$5.8 MILLION IN NEW GRANTS AVAILABLE FOR SCHOOL-BASED DRUG PREVENTION
- GRANT DEADLINE: MARCH 21, 2008 -
(Washington, D.C.)The United States Department of Education (ED), and the White House Office of National Drug Control Policy (ONDCP) have announced the competition of an estimated $5,800,000 in new grants for school-based student drug-testing programs. An estimated 38 grants will be awarded in the summer of 2008 for qualified recipients.
According to John P. Walters, Director of the White House Office of National Drug Control Policy, “A significant value to implementing random student drug testing in schools is its ability to keep kids from using drugs. It not only gives students a reason not to try drugs, but also relays the negative impact drug use can have. Testing also helps to identify those students who need specialized treatment to combat addiction.” According to the latest Monitoring the Future (MTF) report by the University of Michigan, teenage drug use has declined 24 percent since 2001. That translates into 860,000 fewer young people using drugs today than in 2001.
Random student drug-testing has been an important part of President George Bush’s national drug control strategy, which focuses on prevention, treatment and enforcement, and has spread rapidly. Since random student drug testing has been ruled valid and constitutional in two separate Supreme Court decisions in 1995 and 2002, the U.S. Department of Education has awarded grants for school-based student drug-testing programs to public, private, parochial, and charter schools.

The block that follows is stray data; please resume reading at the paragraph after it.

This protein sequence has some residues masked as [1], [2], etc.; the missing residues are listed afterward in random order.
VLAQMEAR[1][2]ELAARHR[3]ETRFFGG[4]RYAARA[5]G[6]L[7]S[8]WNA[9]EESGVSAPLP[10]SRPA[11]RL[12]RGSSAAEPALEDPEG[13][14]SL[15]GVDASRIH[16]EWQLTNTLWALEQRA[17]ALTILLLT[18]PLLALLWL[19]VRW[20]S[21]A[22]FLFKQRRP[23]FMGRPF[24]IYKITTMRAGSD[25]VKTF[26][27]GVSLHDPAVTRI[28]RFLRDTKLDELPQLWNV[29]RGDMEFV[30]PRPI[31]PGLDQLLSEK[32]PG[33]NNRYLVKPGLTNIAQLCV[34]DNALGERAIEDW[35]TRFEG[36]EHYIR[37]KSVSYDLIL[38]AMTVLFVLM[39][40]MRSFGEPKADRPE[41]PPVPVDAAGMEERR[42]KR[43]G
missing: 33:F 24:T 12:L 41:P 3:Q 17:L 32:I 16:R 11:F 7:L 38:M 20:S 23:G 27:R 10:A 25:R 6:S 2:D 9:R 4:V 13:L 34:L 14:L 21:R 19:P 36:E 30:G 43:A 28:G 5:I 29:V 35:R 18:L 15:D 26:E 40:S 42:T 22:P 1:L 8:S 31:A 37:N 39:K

“Student drug testing has been proven to be effective in preventing youth drug use when used as part of a comprehensive school-based drug prevention strategy,” said Education Secretary, Margaret Spellings. “The release of grant funding serves as an impetus to encourage eligible entities to apply.”
Nationally, more than 1,000 U.S. schools and school districts have implemented random testing programs. It is treatment-based, confidential, and is locally instituted and administered.
“Random student drug testing has yielded positive feedback from school administrators, teachers, coaches, parents, and youth. This positive feedback is a testament to the benefits random student drug testing yields for students, parents, and the community as a whole,” said Director Walters.
The new grants will go to local education agencies and other public and private entities to develop and implement or expand school-based mandatory random or voluntary student drug-testing programs for students enrolled in grades 6 through 12. The drug-testing grants can only go toward the testing of students who participate in athletics programs; students engaged in competitive, extracurricular, school-sponsored activities; or for students who volunteer to enter the program with their parent’s or guardians’ written consent.